The Best Diets to Prevent and Manage Diabetes

Diet or diabetes?

An estimated 34 million people in the U.S. — or just over 1 in 10 — have diabetes. Diet is a crucial tool for managing the disease, and weight loss can help people who are overweight prevent Type 2 diabetes. Prevention is particularly important when you consider that diabetes brings complications such as high blood pressure and cholesterol, plus increased risk for heart attack and stroke, kidney disease and blindness.

Consider one of the U.S. News 2022 Best Diabetes Diets, as evaluated by nutrition experts:

No. 11 (tie) Jenny Craig

Jenny Craig offers a lower-carb program for people with Type 2 diabetes. U.S. News panelists suspect the Jenny Craig for Type 2 program can work for diabetes care and applaud its support component, but caution that the packaged foods approach isn’t ideal long term. “The lack of preparation (doesn’t teach) people to eat a healthy diet for the rest of their lives,” one expert says.

No. 11 (tie) Nutritarian Diet

The Nutritarian diet’s focus on plant foods and limiting of animal proteins is in line with diabetes prevention and management protocols. Research, too, links diets high in fruits, vegetables, whole grains, legumes and nuts with a lower risk of Type 2 diabetes, while diets high in red meat and other animal protein have been linked with higher diabetes prevalence in women.

“The Nutritarian diet seems radical,” one expert says, “but it’s really just trying to pack as many of the healthiest foods as possible and minimize those that have been associated with disease.”

No. 11 (tie) WW (Weight Watchers)

Want to eat your cake and be able to prevent or manage diabetes too? WW (Weight Watchers) — which offers specific plans for people with diabetes and prediabetes — allows dieters to strategically indulge using a point system. Still, making mindful choices is important, an expert notes: “Since fruits and vegetables are zero points, those with prediabetes and diabetes may be adversely affected by this if they overindulge in these foods.”

One yearlong randomized controlled trial of 563 American adults with Type 2 diabetes found that nearly twice as many people who followed WW and received counseling from a certified diabetes educator met their A1C level (blood sugar measure) treatment target in comparison to those who received standard diabetes nutrition counseling and education. WW participants were also more than twice as likely to reduce their diabetes medications. The program also led to greater weight loss and more reduced waistlines.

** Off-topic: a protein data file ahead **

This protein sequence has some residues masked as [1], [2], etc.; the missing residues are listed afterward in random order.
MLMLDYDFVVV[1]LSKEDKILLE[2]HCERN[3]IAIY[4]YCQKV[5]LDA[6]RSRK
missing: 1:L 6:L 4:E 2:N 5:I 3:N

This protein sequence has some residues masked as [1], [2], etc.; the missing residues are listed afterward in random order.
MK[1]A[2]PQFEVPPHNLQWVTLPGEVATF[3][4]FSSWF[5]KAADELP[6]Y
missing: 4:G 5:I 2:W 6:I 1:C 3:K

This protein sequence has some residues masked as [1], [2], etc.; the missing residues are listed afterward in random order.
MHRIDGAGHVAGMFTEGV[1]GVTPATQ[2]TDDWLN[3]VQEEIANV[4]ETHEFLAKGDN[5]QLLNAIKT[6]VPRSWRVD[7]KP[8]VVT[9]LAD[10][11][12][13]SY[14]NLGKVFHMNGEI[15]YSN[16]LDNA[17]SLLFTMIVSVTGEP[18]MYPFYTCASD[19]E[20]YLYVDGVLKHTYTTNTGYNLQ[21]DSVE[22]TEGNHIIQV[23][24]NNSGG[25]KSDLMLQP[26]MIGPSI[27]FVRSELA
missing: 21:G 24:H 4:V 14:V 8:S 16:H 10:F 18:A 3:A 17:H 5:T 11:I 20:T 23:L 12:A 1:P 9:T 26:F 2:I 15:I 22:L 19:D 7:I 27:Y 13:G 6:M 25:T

No. 8 (tie) Engine 2 Diet

Experts are impressed with the Engine 2 diet, a low-fat, vegan plan designed to prevent and perhaps reverse diseases like diabetes caused by the so-called standard American diet. It will almost certainly help you lose weight, which can stave off Type 2 diabetes. Plus, one study found that those on a similar diet were able to ease up on their diabetes medications and lower their A1C hemoglobin levels.

But, as with any restrictive plan, careful planning to consume the right amount of various nutrients is key. “Following this diet alone will not reverse diabetes; you’d still have to pay attention to carbohydrate intake,” one reviewer says.

No. 8 (tie) Ornish Diet

Experts applaud the Ornish diet as a way to prevent or control diabetes, giving it an impressive rating in this category. The plan’s basic principles of emphasizing whole grains and produce and shunning saturated fat and cholesterol are right in line with American Diabetes Association guidelines. And in one study, Ornish dieters decreased their A1C levels by 0.4 percentage points after a year, which was considered meaningful.

“I appreciate that this diet takes a more holistic approach to health, including supporting relationships with others and stress reduction,” one U.S. News panelist says.

No. 8 (tie) Volumetrics Diet

Filling up on fibrous, bulky foods (think raw carrots) over easy-to-overeat foods (like Cheetos) is tied to weight loss — and, quite likely, diabetes prevention and management, experts agree. Research suggests such low-density diets help prevent insulin resistance — a frequent precursor to Type 2 diabetes.

The Volumetrics diet is also flexible. “From a behavioral standpoint, it is one of the most reasonable plans to follow over the long term because it is not overly restrictive and allows people to make ‘better’ choices rather than trying to follow strict guidelines,” one U.S. News panelist says.

No. 5 (tie) DASH Diet

The DASH diet — dietary approaches to stop hypertension — was designed to curb high blood pressure, but chances are, it can help prevent and manage diabetes too. It’s generally viewed as an ideal eating pattern for both, and it echoes dietary advice touted by the American Diabetes Association.